In previous studies, it was demonstrated that phloretin isolated from apple peels exhibits significant antihepatic tumor proliferation capacity through in animal study via the inhibition of type 2 glucose transporter (GLUT2) 13). A study further demonstrated that phloretin significantly potentiates paclitaxel-induced DNA laddering effects in a human liver cancer cell model 14). This observation indicated that phytochemical components in apples exhibit a beneficial effect on human health.

For cancer chemoprevention, dietary nutrients should be more readily available. Many studies have demonstrated the chemopreventive effects of dietary polyphenols, especially the most abundant subclasses, including flavonoids (60% of all polyphenols) and phenolic acids (30% of total polyphenols) 15). Flavonoids are divided into various groups based on their molecular structure, several of which are present in significant quantities in apple, including flavanols, flavonols, and anthocyanidins as well as dihydrochalcones and hydroxycinnamic acids 16), 17). The chemical structures of several representative polyphenols present in apple are shown in Figure 1 18).

Figure 1. Chemical structures of some selected typical biocompounds in apple juice

biocompounds in apple juice

Apple and cardiovascular disease prevention

A clinical trial evaluated the cardiovascular protective effects of consumption of 75 g (about two medium-sized apples) of dried apple for 1 year in 146 postmenopausal women 20). The study showed that dried apple significantly lowered serum levels of total cholesterol and LDL “bad” cholesterol by 9% and 16%, respectively, at 3 months and further decreased by 13% and 24%, respectively, at 6 months, but stayed constant thereafter 21). Furthermore, consumption of dried apple also reduced lipid hydroperoxide and C-reactive protein (a blood test marker for inflammation in the body) 22). In addition, a study 23) compared the cholesterol-lowering effect of 5 different apple species, Red Delicious, Granny Smith, Fuji, Golden Delicious and Annurca apple, in mildly hypercholesterolaemic healthy subjects. The study 24) detected that Annurca apples led to the most significant outcome, reduced total cholesterol and LDL “bad” cholesterol levels by 8.3% and 14.5%, respectively, and an increased HDL “good” cholesterol level by 15.2% 25). Moreover, another study 26) compared the effects of whole fresh apple and processed apple products (apple pomace, cloudy apple juice, or clear apple juice) on lipid profiles in healthy volunteers. The result showed that whole apple, pomace, and cloudy juice lowered serum total cholesterol and LDL “bad” cholesterol; however, clear apple juice increased total cholesterol and LDL “bad” cholesterol slightly, from which it could be concluded that the fiber component was necessary for the lipid-lowering effect of apple in healthy humans. Additionally, the acute effects of apple on improving endothelial function were studied in some trials, showing that apple improved endothelial function by affecting nitric oxide metabolites 27), 28).

Antioxidant activity of apple polyphenols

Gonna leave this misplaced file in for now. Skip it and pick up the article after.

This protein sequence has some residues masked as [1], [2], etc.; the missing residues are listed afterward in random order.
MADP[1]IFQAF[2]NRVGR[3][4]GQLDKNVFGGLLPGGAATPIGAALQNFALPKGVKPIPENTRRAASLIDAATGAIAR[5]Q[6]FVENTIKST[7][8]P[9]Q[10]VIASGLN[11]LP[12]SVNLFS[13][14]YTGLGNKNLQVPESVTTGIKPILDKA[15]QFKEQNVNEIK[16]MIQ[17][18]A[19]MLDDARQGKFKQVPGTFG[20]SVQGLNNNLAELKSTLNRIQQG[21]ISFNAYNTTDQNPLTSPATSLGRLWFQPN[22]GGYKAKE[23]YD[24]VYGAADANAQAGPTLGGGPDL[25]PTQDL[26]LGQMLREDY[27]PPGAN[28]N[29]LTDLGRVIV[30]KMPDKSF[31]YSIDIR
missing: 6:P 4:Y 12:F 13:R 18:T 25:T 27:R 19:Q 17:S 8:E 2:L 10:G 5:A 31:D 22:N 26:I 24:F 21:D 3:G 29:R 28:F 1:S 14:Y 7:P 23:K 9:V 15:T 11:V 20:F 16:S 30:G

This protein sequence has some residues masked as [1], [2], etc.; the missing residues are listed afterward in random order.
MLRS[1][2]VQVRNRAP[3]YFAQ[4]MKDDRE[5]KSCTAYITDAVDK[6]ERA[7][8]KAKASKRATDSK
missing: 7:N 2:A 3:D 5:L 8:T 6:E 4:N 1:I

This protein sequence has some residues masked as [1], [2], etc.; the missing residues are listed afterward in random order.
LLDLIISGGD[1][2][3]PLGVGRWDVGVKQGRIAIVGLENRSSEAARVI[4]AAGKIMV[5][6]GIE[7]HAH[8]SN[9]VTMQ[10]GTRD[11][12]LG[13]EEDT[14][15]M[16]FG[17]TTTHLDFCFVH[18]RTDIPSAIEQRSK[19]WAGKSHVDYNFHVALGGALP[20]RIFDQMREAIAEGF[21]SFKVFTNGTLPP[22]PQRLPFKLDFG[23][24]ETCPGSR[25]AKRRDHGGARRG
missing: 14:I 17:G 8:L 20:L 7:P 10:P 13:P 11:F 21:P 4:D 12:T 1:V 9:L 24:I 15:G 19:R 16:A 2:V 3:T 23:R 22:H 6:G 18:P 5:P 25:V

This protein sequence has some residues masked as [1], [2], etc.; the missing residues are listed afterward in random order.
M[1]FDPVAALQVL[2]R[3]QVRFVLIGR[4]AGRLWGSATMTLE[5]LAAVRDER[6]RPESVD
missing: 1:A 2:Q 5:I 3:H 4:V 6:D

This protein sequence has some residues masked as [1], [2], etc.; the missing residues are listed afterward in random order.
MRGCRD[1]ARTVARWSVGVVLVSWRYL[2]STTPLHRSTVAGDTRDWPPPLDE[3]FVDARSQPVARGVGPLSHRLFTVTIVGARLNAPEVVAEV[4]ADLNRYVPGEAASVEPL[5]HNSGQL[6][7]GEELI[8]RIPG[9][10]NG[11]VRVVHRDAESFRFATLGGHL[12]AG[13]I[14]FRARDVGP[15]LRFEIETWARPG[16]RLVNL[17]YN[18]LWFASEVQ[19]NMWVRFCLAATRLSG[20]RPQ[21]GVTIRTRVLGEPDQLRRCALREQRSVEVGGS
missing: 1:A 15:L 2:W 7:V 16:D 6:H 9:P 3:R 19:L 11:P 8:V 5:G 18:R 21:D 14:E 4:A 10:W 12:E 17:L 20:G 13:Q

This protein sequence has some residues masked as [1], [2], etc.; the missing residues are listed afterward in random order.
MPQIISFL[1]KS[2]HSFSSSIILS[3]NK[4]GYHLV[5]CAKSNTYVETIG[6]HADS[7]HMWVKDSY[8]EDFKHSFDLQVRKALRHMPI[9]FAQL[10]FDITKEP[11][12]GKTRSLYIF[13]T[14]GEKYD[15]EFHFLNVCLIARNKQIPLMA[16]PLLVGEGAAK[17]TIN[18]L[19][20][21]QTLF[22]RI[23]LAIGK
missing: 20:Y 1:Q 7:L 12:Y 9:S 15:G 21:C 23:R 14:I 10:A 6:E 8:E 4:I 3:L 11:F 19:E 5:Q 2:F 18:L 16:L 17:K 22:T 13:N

Generation of oxygen radicals causes chronic diseases such as diabetes mellitus 29), retinal degeneration, neurodegenerative disorders, aging, and cancer. Several studies have demonstrated that apple polyphenols, including phloretin, exhibit promising antioxidants effects by playing a role in significant mechanisms responsible for the prevention of illnesses triggered by oxidative stress 30). For example, in a previous study on Wistar rats, diabetes was induced by a single dose of streptozotocin. Rats in the diabetic group received either apple juice (15 mL/kg) or apple peel extract (1 g/kg) for 21 days. At the end of the study, lipid profile parameters were measured in serum samples and lipid peroxidation level, antioxidant enzyme activities, and level of inflammatory markers were evaluated in pancreatic tissue samples. The study concluded that supplementation with apple juice/extract may have protective effects against deleterious complications of diabetes mellitus due to its antioxidant effects 31). In a different study on human participants, after 2 weeks of dietary intervention in 25 healthy individuals, the influence of apple and grape juices consumption on body antioxidant status was investigated. The results indicated that such a dietary consumption increased their plasma total antioxidant capacity and decreased their serum and plasma concentration of malondialdehyde 32).

Anticancer activity of apple polyphenols

In addition to its antioxidant activity, studies 33), 34), 35) have demonstrated that apple polyphenols have significant effects in affecting signaling pathways that control cell survival, growth, and proliferation both in vitro and in vivo. The results have shown that phloretin inhibited proliferation and induced apoptosis in nonsmall cell lung cancer cells (A549, Calu-1, H838, and H520) in a dose-dependent manner; phloretin also suppressed the invasion and migration of these cells. In one study, it was found that phloretin (50–150μM) significantly potentiates paclitaxel (10nM)-induced DNA laddering formation in human hepatoma (Hep G2) cells. The antitumor therapeutic efficacy of phloretin (10 mg/kg body weight) was determined by combined treatment of cells with antitumor drug (paclitaxel, 1 mg/kg body weight) in an SCID mouse model 36). Recently it was also further demonstrated that apple phloretin inhibits human colorectal cancer and liver cancer cells through inhibition of GLUT2 (Figure 2). These results further provide evidence to the hypothesis that glucose deprivation therapy has some important beneficial effects on human cancer therapy 37). To test this hypothesis, another group evaluated the antiproliferative activity of apple juices in vitro in MCF-7 and MDA-MB-231 human breast cancer cells. The study results showed that Pelingo apple juice has promising effects to inhibit breast cancer cell proliferation 38). It was demonstrated that 3-beta-trans-cinnamoyloxy-2alpha-hydroxy-urs-12-en-28-oic acid, which is one of the main components of apple peels, showed potent in vitro and in vivo antitumor activity against mammary tumor in a nude mouse xenograft model at a dose of 50 mg/kg/d without body weight loss and mortality 39).

Figure 2. Apple polyphenol phloretin inhibits growth of cancer cells through inhibition of type 2 glucose transporter

Apple polyphenol phloretin

Apple polyphenols inhibit cell migration and invasion